Money that find its way into wrong hands continue to flourish. Media reports recently have been awash with further tales of billions of kwacha that may have been inappropriately paid.
It is a surface, but I reckon behind it lives a complex chain that none of us seem incapable to break and fix. Corruption and its variants will drown our nation. It is one of the reasons, if I can opine, that has left the country stuck in deep poverty and inequalities. There is a cost and who is paying for this cost? All of us to some extent.
There is one thing about corruption that is often ignored. It suppresses creativity, forces honest players in business and the economy as whole to ignore rules. Uncontrolled, it has many multiplier effects that often lead nations stuck in a perpetual cycle of poverty and underdevelopment. Once it becomes a norm or a way of life, these multiplier effects have a way of replicating themselves to dangerous levels.
Corruption becomes a huge cancer on public finance and works in different competing ways. It is sometimes reflected in the desire not to pay taxes or tax evasion, kickbacks that drain on the public purse to the extent that public infrastructure that is critical to investment collapses. Social services such as health and education collapse.
It also poses huge costs on investment as businesses have to factor in corruption as one of its operating costs if they are to survive. The 10 percent line becomes internalised.
Productivity losses are consequent. It is a cycle. Any loss of productivity means low taxes can be collected. When Malawi Revenue Authority (MRA) fails to meet targets one key reason is that there are not enough taxes to collect. It is plain simple. A thin cow has limits on how much milk it can give. You will need a clean environment to create a healthy cow to give you more milk. Now the pressure is often put on that thin cow to give milk. It gets tricky when thin cows realise that bigger and fat cows are not milked enough or even milked at all because they corrupt their way out. Call this a tax equivalent of progression.
Thin cows can also put in a good fight and at their level some tricks similar to thick cows. There we create similar cycles of corruption of different levels, but the ultimate result is a full blown one.
Such vicious cycles often are reflected in the ease of doing business and corruption rating indices. They have two major effects in the world of investment promotion.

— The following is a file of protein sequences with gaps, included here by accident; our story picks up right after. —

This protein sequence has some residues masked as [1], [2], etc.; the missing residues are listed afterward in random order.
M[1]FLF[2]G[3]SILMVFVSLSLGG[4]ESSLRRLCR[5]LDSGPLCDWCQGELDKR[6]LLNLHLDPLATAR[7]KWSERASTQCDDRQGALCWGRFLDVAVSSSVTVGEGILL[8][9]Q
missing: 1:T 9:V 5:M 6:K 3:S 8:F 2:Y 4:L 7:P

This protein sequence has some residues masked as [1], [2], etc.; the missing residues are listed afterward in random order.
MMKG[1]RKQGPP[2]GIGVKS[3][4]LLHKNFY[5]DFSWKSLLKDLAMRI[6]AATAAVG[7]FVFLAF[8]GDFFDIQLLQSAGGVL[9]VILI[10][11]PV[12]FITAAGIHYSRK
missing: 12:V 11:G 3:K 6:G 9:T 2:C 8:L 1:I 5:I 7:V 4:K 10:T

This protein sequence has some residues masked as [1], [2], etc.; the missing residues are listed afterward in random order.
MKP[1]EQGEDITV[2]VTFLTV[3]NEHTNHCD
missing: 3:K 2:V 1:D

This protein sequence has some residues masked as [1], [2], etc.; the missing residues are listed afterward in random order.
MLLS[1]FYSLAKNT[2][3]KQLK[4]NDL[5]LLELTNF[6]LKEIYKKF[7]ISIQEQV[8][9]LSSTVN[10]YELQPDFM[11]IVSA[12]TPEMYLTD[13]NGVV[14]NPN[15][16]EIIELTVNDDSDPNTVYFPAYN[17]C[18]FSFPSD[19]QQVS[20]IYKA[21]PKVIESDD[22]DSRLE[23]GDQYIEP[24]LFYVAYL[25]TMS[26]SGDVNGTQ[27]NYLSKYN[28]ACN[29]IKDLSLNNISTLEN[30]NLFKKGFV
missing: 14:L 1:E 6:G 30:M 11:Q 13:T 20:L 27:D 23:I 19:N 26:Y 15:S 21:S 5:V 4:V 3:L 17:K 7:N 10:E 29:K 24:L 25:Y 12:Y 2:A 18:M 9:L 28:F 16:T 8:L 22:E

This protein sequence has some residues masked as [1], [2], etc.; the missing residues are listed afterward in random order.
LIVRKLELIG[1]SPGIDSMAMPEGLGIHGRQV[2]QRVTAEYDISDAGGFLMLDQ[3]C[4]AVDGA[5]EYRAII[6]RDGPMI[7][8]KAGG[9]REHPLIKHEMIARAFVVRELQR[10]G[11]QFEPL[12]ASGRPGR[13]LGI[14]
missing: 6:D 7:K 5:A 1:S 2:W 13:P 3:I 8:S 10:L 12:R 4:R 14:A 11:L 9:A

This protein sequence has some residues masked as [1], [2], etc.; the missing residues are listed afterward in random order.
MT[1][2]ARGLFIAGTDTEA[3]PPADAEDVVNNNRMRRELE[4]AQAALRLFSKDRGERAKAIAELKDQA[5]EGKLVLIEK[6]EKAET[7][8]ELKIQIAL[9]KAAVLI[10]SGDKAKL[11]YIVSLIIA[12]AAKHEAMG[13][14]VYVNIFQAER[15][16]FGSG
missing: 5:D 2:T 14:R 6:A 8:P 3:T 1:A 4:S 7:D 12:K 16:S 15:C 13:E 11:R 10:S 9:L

Firstly, they scare away ethical foreign investors that want to come and make a genuine investment, profit and pay taxes. Secondly, they attract a bunch of corrupt foreign investments that palm oil the system, dodge taxes and when enough is made, they move out.
Sometimes, they come back under different names. Seen from a local perspective, Malawi businesses are naturally compelled to take a similar route. Be ethical and remain out of business or be corrupt and be successful in your business dealings.
This is the problem we now have. Corruption has almost been normalised to the extent that it has become part of our psyche. It does not matter whether it is in the public sector or in private business. A huge industry that one can call corruption thrives and remains the main reason why most parameters of progression are stagnant or getting worse. We could soon bear a tag of the “sick-man of Sadc”.
Post-1994 came with many expectations and creation of different institutions to safeguard public funds and governance.
Development expectations were reflected into various national and sectoral specific strategies such as the Vision 2020 and a proliferation of various civic organisations, some too corrupt.
The recent budget revision saw major cuts to governance institutions, dealing a blow to institutions whose power are in the law, but their independence interesting.
As we reflect on implementing the Sustainable Development Goals and the Malawi Growth and Development Strategy (MGDS III), a cardinal point remains that progression is derailed. The cost of doing business is high. It is difficult to create jobs. With a young population, this is scary and the waves of crime are some symptoms that we can no longer ignore.
While the national anthem highlights hunger, disease and envy as our major enemies, I sometimes hold questions. Maybe hunger and disease are what Maslow would call basic needs in his hierarchy. Envy is often psychological. The worst enemy is corruption. It kills hard work because everyone is looking for shortcuts and the result could be what we see every day. We seem to have accepted it.
I believe no national development strategy will ever work in our beautiful and peaceful country until that point comes. The point when everyone no matter how powerful they are, will think twice before engaging in corruption. At the moment, no one really cares. It is scary reality.